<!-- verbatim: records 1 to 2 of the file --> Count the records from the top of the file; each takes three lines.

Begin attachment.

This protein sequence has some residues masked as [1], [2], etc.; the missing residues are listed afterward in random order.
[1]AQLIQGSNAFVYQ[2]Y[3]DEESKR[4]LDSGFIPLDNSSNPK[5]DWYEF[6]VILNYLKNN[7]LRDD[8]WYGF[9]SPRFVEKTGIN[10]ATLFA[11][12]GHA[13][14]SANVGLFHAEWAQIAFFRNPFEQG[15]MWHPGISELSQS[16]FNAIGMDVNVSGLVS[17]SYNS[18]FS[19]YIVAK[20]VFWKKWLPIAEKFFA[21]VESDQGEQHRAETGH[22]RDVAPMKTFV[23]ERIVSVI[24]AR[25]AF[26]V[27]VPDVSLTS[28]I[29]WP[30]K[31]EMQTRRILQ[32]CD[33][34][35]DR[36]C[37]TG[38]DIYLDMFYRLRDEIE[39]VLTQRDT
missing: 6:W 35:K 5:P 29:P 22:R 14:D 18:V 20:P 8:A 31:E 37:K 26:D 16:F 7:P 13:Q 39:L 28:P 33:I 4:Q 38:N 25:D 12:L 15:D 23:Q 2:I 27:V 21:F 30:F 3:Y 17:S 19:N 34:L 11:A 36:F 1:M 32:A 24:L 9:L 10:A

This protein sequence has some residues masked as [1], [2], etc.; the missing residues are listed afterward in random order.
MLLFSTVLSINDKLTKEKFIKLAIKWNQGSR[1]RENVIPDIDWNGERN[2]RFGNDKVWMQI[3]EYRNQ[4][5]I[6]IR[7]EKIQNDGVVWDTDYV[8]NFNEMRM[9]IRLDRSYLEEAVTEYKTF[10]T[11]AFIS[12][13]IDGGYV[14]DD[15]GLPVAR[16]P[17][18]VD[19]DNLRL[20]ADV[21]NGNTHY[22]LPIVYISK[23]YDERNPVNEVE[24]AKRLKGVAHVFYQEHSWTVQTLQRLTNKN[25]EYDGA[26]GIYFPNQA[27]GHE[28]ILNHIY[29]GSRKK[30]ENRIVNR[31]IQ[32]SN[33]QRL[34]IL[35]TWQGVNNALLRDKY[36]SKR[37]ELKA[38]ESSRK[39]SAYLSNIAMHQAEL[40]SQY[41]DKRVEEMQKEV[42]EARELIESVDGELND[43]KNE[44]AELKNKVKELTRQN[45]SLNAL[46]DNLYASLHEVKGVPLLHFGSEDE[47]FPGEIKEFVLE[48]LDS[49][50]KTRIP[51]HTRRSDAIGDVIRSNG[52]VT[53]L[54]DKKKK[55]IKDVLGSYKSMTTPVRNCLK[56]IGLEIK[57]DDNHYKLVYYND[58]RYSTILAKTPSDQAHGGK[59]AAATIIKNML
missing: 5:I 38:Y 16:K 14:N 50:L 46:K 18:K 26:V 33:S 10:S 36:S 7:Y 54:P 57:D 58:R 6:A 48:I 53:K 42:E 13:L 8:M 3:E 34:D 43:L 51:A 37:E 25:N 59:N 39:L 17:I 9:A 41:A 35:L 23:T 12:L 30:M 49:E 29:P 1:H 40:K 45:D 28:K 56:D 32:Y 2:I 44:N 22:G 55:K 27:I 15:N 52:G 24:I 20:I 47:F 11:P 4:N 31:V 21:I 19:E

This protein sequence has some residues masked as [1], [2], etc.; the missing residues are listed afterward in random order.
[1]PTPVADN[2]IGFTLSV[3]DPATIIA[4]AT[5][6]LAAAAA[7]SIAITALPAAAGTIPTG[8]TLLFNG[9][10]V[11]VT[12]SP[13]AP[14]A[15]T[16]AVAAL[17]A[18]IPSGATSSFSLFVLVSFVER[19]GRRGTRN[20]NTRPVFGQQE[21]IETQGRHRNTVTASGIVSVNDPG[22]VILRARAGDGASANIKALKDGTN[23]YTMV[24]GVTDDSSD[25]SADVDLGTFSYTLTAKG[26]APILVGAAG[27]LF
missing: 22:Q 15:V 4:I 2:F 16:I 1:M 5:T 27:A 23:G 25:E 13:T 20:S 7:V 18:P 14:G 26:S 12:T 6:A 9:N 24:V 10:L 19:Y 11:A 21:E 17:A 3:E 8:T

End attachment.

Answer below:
This protein sequence has some residues masked as [1], [2], etc.; the missing residues are listed afterward in random order.
[1]AQLIQGSNAFVYQ[2]Y[3]DEESKR[4]LDSGFIPLDNSSNPK[5]DWYEF[6]VILNYLKNN[7]LRDD[8]WYGF[9]SPRFVEKTGIN[10]ATLFA[11][12]GHA[13][14]SANVGLFHAEWAQIAFFRNPFEQG[15]MWHPGISELSQS[16]FNAIGMDVNVSGLVS[17]SYNS[18]FS[19]YIVAK[20]VFWKKWLPIAEKFFA[21]VESDQGEQHRAETGH[22]RDVAPMKTFV[23]ERIVSVI[24]AR[25]AF[26]V[27]VPDVSLTS[28]I[29]WP[30]K[31]EMQTRRILQ[32]CD[33][34][35]DR[36]C[37]TG[38]DIYLDMFYRLRDEIE[39]VLTQRDT
missing: 6:W 35:K 5:P 29:P 22:R 14:D 18:V 20:P 8:A 31:E 37:K 26:D 16:F 7:P 13:Q 39:L 28:P 33:I 4:Q 38:N 25:D 12:L 15:D 23:Q 2:I 27:V 21:F 30:F 3:Y 17:S 19:N 34:L 11:A 36:F 1:M 32:A 24:L 9:L 10:A

This protein sequence has some residues masked as [1], [2], etc.; the missing residues are listed afterward in random order.
MLLFSTVLSINDKLTKEKFIKLAIKWNQGSR[1]RENVIPDIDWNGERN[2]RFGNDKVWMQI[3]EYRNQ[4][5]I[6]IR[7]EKIQNDGVVWDTDYV[8]NFNEMRM[9]IRLDRSYLEEAVTEYKTF[10]T[11]AFIS[12][13]IDGGYV[14]DD[15]GLPVAR[16]P[17][18]VD[19]DNLRL[20]ADV[21]NGNTHY[22]LPIVYISK[23]YDERNPVNEVE[24]AKRLKGVAHVFYQEHSWTVQTLQRLTNKN[25]EYDGA[26]GIYFPNQA[27]GHE[28]ILNHIY[29]GSRKK[30]ENRIVNR[31]IQ[32]SN[33]QRL[34]IL[35]TWQGVNNALLRDKY[36]SKR[37]ELKA[38]ESSRK[39]SAYLSNIAMHQAEL[40]SQY[41]DKRVEEMQKEV[42]EARELIESVDGELND[43]KNE[44]AELKNKVKELTRQN[45]SLNAL[46]DNLYASLHEVKGVPLLHFGSEDE[47]FPGEIKEFVLE[48]LDS[49][50]KTRIP[51]HTRRSDAIGDVIRSNG[52]VT[53]L[54]DKKKK[55]IKDVLGSYKSMTTPVRNCLK[56]IGLEIK[57]DDNHYKLVYYND[58]RYSTILAKTPSDQAHGGK[59]AAATIIKNML
missing: 5:I 38:Y 16:K 14:N 50:L 46:K 18:K 26:V 33:S 10:S 36:S 7:Y 54:P 57:D 58:R 6:A 48:I 53:K 42:E 13:L 8:M 3:E 34:D 43:L 51:A 37:E 25:N 59:N 39:L 17:I 9:A 41:A 35:L 23:T 12:L 30:M 49:E 29:P 1:H 40:K 45:D 28:K 56:D 32:Y 2:I 44:N 22:G 55:K 27:I 15:N 52:G 24:I 20:I 47:F 11:P 4:N 31:V 21:I 19:E